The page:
That night, Miki hears Tomie counting once more. Tomie explains that she's checking that the Inugami gods are all present in the urn, which is her duty to look after. If an Inugami were to escape, she says, it would bring great harm to other families. But yet, every night, there are many of them missing. Perhaps coincidentally (perhaps not...) in the village there are all sorts of problems - a former resident of the village came back from Tokyo and murdered his wife and child before killing himself; the Local Hero-esque motorcycle delivery girl is killed in a horrible accident; and the villagers themselves are arguing with each other, before finally blaming the Bonomiyas and specifically the mythical Inugami for all their problems. And finally, the Dois are planning on selling the Bonomiya land, including Miki's workshop, to a country club to help clear Takanao's debts and bring a final end to the Inugami curse. So how much further will the connection between the Dois and the Bonomiyas be allowed to continue? What will happen to Miki when the land is sold off? And could, possibly, the information about Miki's past relationship prove to be significant?

Beautifully shot, Inugami, like Shikoku, shows off the natural landscape to perfection. The trouble is, just like Shikoku, the director has failed to put in much of a coherent storyline in. If you managed to keep up with the synopsis above, you'll understand just how complicated the plot is. And if you didn't, well, my point entirely. Inugami really can't decide what it wants to be - on the one hand, it's like watching a whole season of Dynasty condensed into 90 minutes. Familial feuds, a crudely characterised bad guy in the shape of Takanao, the outsider who comes in and, despite himself, makes the whole bad situation even worse - it's all here. Likewise, the Inugami curse just seems to be tacked on to try to provide an air of godly mysticism to events, and there's no air of tension at all. In many respects, it's a perfect companion piece to Shikoku.

The performances vary wildly. Yuki Amami as Miki is probably the best thing about the movie; she has a dignified quality throughout, though, without wanting to give too much away, really doesn't do mad very well. Equally, both Shiho Fujimura and Keiko Awaji as the Bonomiya and Doi matriarchs respectively have the required air of gravitas and don't-mess-with-me-ness. And it has to be said that what could have been the strongest role in the movie, Takanao, is played with cartoon vigour by Kazuhiro Yamaji, lacking any real malevolence at all.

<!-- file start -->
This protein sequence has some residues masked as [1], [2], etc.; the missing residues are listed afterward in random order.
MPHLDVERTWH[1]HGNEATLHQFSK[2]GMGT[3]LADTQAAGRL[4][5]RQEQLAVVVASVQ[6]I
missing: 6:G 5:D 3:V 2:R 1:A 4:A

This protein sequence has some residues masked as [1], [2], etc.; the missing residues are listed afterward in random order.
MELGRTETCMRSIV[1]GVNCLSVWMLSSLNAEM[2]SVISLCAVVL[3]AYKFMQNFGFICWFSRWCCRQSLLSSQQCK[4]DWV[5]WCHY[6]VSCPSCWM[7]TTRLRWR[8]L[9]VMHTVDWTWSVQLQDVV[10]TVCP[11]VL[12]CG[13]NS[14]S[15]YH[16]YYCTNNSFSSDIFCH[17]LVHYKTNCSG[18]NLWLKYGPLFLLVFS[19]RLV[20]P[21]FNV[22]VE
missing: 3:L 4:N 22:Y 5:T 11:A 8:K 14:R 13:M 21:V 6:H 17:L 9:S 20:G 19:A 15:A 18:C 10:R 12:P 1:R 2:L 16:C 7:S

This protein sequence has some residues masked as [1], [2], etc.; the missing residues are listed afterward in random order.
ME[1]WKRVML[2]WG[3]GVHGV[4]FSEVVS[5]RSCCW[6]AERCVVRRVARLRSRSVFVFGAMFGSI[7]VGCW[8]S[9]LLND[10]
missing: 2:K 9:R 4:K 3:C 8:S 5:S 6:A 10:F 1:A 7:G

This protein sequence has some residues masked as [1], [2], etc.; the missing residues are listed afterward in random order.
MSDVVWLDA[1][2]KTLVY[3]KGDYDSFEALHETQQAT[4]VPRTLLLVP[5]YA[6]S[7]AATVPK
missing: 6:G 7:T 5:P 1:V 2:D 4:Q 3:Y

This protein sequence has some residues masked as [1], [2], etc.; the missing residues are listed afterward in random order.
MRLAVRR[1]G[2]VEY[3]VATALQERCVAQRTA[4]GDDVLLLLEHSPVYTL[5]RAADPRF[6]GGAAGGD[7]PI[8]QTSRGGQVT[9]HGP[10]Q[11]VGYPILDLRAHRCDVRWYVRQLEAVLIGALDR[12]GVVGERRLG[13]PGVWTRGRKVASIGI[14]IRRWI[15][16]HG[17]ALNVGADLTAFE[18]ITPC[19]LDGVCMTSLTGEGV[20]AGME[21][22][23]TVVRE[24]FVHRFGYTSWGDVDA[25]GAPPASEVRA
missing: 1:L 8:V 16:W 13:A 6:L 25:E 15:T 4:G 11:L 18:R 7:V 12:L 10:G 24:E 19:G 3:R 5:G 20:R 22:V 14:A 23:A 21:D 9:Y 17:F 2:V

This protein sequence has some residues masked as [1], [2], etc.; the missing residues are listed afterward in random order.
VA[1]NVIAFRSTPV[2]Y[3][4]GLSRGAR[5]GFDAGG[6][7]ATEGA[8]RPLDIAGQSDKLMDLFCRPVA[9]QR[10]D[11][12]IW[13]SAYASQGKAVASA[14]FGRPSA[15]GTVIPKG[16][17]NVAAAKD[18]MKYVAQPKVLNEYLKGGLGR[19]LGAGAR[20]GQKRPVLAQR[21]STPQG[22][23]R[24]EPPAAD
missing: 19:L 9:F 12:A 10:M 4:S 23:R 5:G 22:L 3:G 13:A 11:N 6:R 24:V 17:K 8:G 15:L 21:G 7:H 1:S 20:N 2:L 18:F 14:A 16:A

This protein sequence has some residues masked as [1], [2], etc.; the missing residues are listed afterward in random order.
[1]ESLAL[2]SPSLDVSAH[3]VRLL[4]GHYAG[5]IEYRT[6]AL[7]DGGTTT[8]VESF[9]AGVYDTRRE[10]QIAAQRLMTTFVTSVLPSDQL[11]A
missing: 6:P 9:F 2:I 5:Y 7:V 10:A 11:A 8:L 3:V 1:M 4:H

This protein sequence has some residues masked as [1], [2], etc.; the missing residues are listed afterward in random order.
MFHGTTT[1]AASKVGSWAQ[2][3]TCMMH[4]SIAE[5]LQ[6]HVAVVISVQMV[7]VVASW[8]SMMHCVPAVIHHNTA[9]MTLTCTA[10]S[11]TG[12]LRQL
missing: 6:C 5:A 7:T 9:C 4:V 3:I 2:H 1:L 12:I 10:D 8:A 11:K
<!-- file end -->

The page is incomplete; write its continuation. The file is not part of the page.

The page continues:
If you're looking for shocks, don't come looking for it in Inugami. While it is a perfectly competent piece of mystical soap opera, the movie lacks drive and meanders its way towards a rather lacklustre conclusion. And if you're looking for a village drama, look elsewhere; sadly Inugami fails, by some distance, to be the sum of its parts.

Snowblood Apple Rating for this film:
Entertainment value: 6/10
Chills: 0/10
Violence: 3/10
Sex: gratuitous jiggery-pokery/10
Dog Gods: 0. Well, did you spot any? Not even in the saaaacred urrrrn (wooooo!)
Inexplicable Arty Switches to Black And White: 1
Bizarre Dream Sequences Involving Abdominal Car Parks: 1
Paper Making: lots. And lots. And lotzzzzzzz. And some extra sexy paper making, too!
Films in a Similar Style: Shikoku, Yatsu haka-mura (aka Eight-Tomb Village), Kakashi

***An everyday story of feudal parochial back-stabbing villagers. Mildly diverting***

This film is currently under discussion here at the Snowblood Apple Forums.

Inugami Wallpaper

You can download this wallpaper here: [800x600] [1024x768]
Wallpaper credit: Alex Apple, 2003

Snowblood Apple Filmographies

Masato Harada
Yuki Amami
Atsuro Watabe
Kazuhiro Yamaji


http://www.midnighteye.com/reviews/inugami.shtml - Midnight Eye has an incisive, yet spoiler-ridden review
http://www.bodopetermann.de/b2001/inugami/index-en.html - photos of the premiere (in Berlin?)
http://www.sanchodoesasia.com/sdj/sdj_inugami.php - review and technical details [French only]
http://www.filmhorizon.com/inugami.asp - technical details, and clicking Audio-Visual Materials takes you to the trailer
http://www.braineater.com/inugami.html - Braineater liked it. Were we watching the same film?
http://www.heroic-cinema.com/films/inugami.htm - long review with a couple of pictures
http://www.thecasualspectator.net/films/individual_titles/japan_korea/2002/inugami.htm - nice review, but somewhat obsessing over Yuki Amami...

this review (c) Alex Apple, 2003. all other text and webdesign (c) 2002, 2003 M. Apple. All characters, situations and images remain the property of their respective owners. The text and webdesign of this site may not be copied, reproduced, mirrored, printed commercially or ripped off in any other way. Do not hotlink directly to images hosted on this site.